As part of my travels around South East Asia I spent one incredible month going from the south to the north of Vietnam. One thing that struck me was how it unmistakably changes, not only in landscape, but in the manner of its people: locals become much more friendly the further north you go! 

The North is filled with magnificent cascading mountain scenery and harsh terrain, whilst the crowded concrete skyscrapers of Ho Chi Minh City offer a likeness to most western metropolitan cities. The differences can largely be accounted for by Vietnam's recent war between Communism and Capitalism, which horrendously divided the North and South. Sadly, Vietnam is peppered with reminders of its recent traumatic past; disfigured Agent Orange victims and old war veterans clutching at their crutches intermingle with the bustling tourists on each boulevard.

However from Ho Chi Minh to Hanoi, one thing remains the same: the constant heckling from tuktuk drivers and Moto taxis. "Tuktuk, tuktuk! Very cheap for you!" ...Is the soundtrack as you walk through every city centre. In the beginning I was politely declining every offer, but by the end I wasn't even looking at the hecklers! 

Here are a few highlights from my trip:

Nha Trang
Largely a holiday resort for Russians rather than a backpackers beach haven as the Lonely Planet suggests. There's a water park on an island just off the coast which you access by taking a cable car over the sea. It's a good day out if you go with a big group, but it's missable. However, Nha trang is the main transport point to Dalat, where you can do lots of outdoor adventure activities (see my previous blog post about Canyoning).

Hoi An
Beautiful and quaint French colonial buildings make up the atmospheric old quarter of the city. 
Hoi An is famous for its talented tailors and seamstresses; the streets are filled with boutique handmade clothes stores and smart suit fitters. Just watch out for illegitimate touts approaching you from the street offering a fitting- these tend to be poor quality establishments. The tailors who let you browse without bothering you are much better.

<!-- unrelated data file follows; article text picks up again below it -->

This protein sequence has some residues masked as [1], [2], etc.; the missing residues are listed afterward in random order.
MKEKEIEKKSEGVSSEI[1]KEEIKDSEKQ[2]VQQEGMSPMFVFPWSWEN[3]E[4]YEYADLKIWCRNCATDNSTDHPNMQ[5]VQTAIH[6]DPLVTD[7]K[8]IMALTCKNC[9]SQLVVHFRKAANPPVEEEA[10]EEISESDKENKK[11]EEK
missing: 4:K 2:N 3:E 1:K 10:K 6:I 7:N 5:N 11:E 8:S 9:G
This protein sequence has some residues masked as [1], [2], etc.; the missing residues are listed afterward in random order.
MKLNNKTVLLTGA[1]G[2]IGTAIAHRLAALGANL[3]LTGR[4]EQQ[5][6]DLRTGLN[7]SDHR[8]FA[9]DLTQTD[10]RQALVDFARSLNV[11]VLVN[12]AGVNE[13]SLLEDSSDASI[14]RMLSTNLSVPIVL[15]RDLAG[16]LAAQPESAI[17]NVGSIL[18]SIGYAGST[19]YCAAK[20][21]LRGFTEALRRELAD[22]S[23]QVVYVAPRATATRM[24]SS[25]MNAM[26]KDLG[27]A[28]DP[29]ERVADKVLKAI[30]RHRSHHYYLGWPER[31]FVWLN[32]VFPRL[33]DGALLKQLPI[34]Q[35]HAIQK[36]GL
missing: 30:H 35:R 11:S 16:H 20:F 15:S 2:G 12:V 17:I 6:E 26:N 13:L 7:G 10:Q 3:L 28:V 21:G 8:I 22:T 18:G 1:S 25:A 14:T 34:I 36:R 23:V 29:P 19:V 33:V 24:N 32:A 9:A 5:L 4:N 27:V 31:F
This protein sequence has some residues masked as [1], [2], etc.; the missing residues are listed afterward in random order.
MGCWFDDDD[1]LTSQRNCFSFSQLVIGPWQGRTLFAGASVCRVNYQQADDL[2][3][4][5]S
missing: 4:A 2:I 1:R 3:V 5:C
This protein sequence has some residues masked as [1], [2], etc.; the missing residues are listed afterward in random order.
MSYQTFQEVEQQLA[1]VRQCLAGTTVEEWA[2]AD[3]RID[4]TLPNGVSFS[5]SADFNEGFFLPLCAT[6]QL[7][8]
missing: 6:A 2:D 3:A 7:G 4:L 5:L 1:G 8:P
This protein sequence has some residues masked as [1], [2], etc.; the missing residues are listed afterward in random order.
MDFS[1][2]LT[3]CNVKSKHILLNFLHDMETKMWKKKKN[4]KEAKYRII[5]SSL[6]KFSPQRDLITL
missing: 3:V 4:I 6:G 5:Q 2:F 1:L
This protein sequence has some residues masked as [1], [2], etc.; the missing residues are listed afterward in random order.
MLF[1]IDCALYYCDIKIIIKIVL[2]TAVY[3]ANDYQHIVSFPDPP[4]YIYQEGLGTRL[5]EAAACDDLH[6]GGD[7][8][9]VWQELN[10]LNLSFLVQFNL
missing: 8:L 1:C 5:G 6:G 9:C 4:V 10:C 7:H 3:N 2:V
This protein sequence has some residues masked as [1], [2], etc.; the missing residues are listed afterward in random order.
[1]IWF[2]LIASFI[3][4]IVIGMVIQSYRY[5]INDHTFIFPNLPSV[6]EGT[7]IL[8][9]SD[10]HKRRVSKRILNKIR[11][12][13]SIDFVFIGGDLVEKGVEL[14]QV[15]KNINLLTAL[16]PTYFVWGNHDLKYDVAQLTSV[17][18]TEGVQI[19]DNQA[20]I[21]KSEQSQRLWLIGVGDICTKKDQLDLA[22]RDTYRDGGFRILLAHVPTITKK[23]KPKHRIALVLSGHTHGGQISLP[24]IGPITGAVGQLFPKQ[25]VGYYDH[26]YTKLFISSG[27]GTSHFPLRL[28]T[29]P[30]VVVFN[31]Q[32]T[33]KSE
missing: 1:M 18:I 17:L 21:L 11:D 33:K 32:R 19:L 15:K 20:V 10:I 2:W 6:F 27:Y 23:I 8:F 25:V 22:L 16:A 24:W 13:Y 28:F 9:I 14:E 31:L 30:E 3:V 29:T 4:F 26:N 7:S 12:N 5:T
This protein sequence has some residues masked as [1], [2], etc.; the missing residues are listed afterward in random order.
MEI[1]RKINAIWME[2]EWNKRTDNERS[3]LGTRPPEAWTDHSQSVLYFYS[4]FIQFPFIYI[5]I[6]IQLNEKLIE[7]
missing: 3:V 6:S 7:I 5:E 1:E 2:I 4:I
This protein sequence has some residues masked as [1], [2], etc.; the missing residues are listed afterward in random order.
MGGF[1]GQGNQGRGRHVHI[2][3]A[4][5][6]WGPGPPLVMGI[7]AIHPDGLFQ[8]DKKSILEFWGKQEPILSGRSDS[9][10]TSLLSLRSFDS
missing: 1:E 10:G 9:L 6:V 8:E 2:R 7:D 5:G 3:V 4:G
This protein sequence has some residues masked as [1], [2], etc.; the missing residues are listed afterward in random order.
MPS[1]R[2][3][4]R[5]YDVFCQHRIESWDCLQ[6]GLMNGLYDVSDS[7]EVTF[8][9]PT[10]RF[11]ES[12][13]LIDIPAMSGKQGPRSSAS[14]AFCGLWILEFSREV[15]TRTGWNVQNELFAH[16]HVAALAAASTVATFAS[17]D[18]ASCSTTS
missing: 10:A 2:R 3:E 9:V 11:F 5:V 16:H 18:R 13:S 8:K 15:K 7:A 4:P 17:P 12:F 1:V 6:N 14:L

Hai Van Pass
The scenic road connecting Hoi An and Hue was the most beautiful part of my journey up the coast of Vietnam. We hired motorcycles for $10 each +fuel, and rode the 145km journey North. The views are spectacular, the roads are surprisingly quiet and the route is relatively easy to follow. This journey also features on the Top gear Vietnam special and riding the HVP was certainly a highlight of my time in Vietnam.

Of course the capital is not to be missed! Its crazy bustling vibe can get a little bit much at times, but the city manages to keep its charm with tall trees arching the streets and balconied French buildings lining the avenues. Also, there's an abundance of delicious street food everywhere you look, and the evening markets have some cool clothes stalls that are reasonably priced.

Halong Bay
This is the one MUST VISIT place in Vietnam. I met a few travellers who'd decided to skip it for financial reasons or time constraints, which I really couldn't comprehend because I can honestly say it's the most beautiful place I've ever been to. It's so worth the money and the extra travel time to get there. We opted for the 3 day/2 night Castaway tour, booked through our Downtown Backpackershostel. It was way above our price range at $195, but it was an incredibly fun/crazy few days. The price included one water activity (we did Hi-speed tubing), all your food, 2 nights on a secluded, private island in the remote Len Ha bay, kayaking, a booze cruise through Halong Bay, and of course all transport, and drinking water. It involved a lot of drinking and partying, and you couldn't ask for a better location.

Kayaking through Halong Bay

Castaway Island
I'm so glad we got to spend our last few days here. I've never seen a landscape like it; magnificent terraced hills dominate the view for miles. The people are friendlier and don't bug you to buy things as much as in Hanoi. We opted to do a homestay here with a Hmong tribe family who live in a modest hut high up in the mountains. The husband, Pao, took us on an 8 hour trek up and over a huge mountain. It was possibly the most physically challenging day of my life! But despite wanting to give up many times, I'm so glad I did it. We arrived back to the hut in the evening for dinner, after washing off in the mountain stream, we were treated to a feast of fresh vegetable and meat dishes, and of course more rice than you could ever eat. The bowls were never ending, and every few minutes, Chi (Pao's lovely wife) would exclaim "Eat! Eat! Eat more!"

Views for miles

Eating at Mama Chi's house

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